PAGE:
Dexter's Wyman achieves No. 1 ranking but doesn't get chance to enjoy it

In this March 27, 2019 file photo, Dexter's Logan Wyman hits a volley in a doubles match at T.S. Hill Middle School. Wyman was set to begin the season as the team's No. 1 singles player, but the COVID-19 pandemic wiped out his senior season.

Dexter senior Logan Wyman finally got his chance, but the COVID-19 pandemic deprived him of an opportunity to enjoy it.

Wyman, a four-year member of the boys tennis team, worked his way up to the No. 1 spot for his senior year after playing No. 3 singles during his sophomore and junior years.

“It was a solemn time when I realized I was going to miss my senior season,” he said. “Tennis was always something that I enjoyed and brought me a ton of new friends.”

He played behind state qualifier Eric Hahn and Nate Gargas the past two seasons but was coming off an 11-1 season.

“I was really looking forward to facing the best players from other teams,” Wyman said. “I wanted to prove myself after playing behind the two best players in the district for the last two years.”

The Bearcats were in the hunt for a third straight district championship, and Wyman liked his team’s chances.

“I expected to win a third consecutive district title and have had a lot of success with my doubles partner Ryder,” Wyman said.

In doubles a year ago, he went 16-9, partnering with junior Ryder Boles for most the season.

“I believe we would have been the best doubles team in the area,” Wyman said. “We expected to win any tournament we entered this year and make it to the state tournament in Springfield.” 

Together they won a couple of tournaments last season, according to coach Eric Boles. Wyman placed individually in tournaments a couple of times, the coach said.

“Logan has really started to understand the nuances of the game much more,” coach Boles said. “Young men taking up tennis in high school think they should just go out and hit the ball as hard as they can and that will lead to success. Logan has really started to understand that winning a point, a game or match takes patience, planning and execution.”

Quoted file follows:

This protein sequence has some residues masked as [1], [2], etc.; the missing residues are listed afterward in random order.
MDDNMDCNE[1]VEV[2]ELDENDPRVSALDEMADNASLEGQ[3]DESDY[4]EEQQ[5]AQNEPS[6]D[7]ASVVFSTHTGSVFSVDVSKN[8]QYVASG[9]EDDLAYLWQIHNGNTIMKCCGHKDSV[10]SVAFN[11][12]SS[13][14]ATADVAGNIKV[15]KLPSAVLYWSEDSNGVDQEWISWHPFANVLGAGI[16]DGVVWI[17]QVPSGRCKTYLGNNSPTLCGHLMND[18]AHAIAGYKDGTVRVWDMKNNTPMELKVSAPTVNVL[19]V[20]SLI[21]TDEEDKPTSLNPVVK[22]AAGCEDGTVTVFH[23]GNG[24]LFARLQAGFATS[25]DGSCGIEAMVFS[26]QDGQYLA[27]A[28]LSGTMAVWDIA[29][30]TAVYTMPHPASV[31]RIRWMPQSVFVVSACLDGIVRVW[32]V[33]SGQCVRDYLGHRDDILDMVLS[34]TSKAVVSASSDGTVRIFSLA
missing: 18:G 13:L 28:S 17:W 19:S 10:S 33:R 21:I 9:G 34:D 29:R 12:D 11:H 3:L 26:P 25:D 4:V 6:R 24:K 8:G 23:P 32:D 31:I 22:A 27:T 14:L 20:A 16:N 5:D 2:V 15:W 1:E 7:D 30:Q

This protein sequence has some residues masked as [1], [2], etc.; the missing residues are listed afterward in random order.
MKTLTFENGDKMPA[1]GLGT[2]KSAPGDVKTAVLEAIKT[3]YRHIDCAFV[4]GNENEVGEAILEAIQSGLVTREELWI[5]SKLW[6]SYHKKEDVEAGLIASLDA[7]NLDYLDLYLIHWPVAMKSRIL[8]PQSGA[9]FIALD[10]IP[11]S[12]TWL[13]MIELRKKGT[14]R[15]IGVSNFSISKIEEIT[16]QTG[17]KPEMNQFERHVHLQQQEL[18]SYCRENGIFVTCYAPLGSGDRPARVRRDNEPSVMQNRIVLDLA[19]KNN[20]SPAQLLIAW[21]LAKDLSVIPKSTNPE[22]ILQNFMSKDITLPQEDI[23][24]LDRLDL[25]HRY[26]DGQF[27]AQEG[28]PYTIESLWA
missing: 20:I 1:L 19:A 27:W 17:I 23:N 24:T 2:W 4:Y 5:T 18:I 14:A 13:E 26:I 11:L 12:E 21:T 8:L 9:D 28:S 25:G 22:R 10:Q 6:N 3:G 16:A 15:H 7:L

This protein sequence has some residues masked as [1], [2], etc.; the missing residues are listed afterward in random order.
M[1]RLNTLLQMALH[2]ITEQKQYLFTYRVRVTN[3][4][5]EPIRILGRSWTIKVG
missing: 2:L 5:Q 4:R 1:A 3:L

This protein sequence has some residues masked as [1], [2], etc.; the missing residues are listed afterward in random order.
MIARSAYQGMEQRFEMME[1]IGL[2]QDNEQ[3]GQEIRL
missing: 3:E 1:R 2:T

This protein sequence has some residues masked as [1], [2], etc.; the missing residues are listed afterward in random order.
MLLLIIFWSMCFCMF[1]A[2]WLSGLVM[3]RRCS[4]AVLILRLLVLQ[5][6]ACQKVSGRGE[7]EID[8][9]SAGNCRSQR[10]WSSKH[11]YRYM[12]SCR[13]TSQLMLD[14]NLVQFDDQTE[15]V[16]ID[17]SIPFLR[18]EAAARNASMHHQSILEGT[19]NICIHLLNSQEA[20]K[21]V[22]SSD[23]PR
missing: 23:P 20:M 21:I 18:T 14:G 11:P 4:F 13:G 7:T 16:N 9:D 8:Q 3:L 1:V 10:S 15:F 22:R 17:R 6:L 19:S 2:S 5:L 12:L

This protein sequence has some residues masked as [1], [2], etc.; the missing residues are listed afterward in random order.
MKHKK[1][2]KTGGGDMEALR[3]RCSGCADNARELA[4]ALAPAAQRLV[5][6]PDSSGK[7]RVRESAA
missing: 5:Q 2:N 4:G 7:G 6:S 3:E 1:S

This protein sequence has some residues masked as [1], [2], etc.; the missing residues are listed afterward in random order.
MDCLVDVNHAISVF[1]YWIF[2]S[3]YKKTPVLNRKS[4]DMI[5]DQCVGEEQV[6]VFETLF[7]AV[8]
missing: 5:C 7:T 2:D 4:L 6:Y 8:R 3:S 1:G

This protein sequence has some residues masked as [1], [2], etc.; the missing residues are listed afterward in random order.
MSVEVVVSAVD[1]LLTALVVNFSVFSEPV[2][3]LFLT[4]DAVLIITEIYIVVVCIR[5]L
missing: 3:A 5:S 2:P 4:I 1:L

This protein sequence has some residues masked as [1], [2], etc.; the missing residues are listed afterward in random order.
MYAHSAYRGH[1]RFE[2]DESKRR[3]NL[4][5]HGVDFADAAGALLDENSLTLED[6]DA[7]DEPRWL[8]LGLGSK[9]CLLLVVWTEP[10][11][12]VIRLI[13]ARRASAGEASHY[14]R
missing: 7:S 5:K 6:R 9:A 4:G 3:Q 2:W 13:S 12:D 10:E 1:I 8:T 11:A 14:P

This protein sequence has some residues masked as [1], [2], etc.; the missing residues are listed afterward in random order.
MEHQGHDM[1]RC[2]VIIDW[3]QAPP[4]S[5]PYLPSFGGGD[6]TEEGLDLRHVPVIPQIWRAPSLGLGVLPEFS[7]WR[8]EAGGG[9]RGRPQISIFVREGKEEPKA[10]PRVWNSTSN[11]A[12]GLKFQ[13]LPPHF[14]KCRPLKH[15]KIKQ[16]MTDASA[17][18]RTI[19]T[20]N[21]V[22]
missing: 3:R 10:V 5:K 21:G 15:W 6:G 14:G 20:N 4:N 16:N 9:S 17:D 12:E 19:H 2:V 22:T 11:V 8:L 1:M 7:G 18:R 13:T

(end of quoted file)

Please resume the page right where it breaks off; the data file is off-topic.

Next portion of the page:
Wyman credited coach Boles for helping him clear a mental barrier.

“He taught me that I'm not perfect,” he said. “I’m not gonna win every point, not gonna hit every shot. Not even the pros do that. What I had to learn to do was put the last play behind me and not dwell on it or act out on it. He was instrumental in helping me conquer that mental barrier and always helped me when needed.”

Expectations were high for Wyman this season, according to coach Boles.

“In singles he was going to face a serious challenge (Jackson, Notre Dame, Sikeston were all returning their No. 1 players),” he said. “He was going to have to play No. 1 this year moving up from No. 3 and playing many who had more experience at that level than he does.  However, he and his doubles partner (Ryder Boles) made it to sectionals last year and came very close to qualifying for the state tournament.

“There was every expectation that they would take the next step this year. They would have been the most successful returning team in the district tournament. I was really looking forward to see him qualify for state as a senior.”

Wyman was a member of the boys basketball team for four years, but he tried his hand at several sports growing up.

“I played baseball every weekend of every summer growing up,” he said, “and played football in middle school. I ran a little track in the first grade, but decided that wasn't for me.”

He gave tennis a try during his freshman year, but basketball is his favorite sport to play.

“I love tennis, but I've played basketball with my best friends for over a decade and it will always be my favorite sport,” he said.

Not only has the school shutdown been hard for Wyman, the tennis player, but also as a student.

“This break has been pretty tough on me,” Wyman said. “I miss seeing my friends and teachers everyday, and I miss having something to wake up for in the morning. That being said, I know God has a plan and that everything happens for a reason.”

After high school, he plans to attend Southeast Missouri State University.

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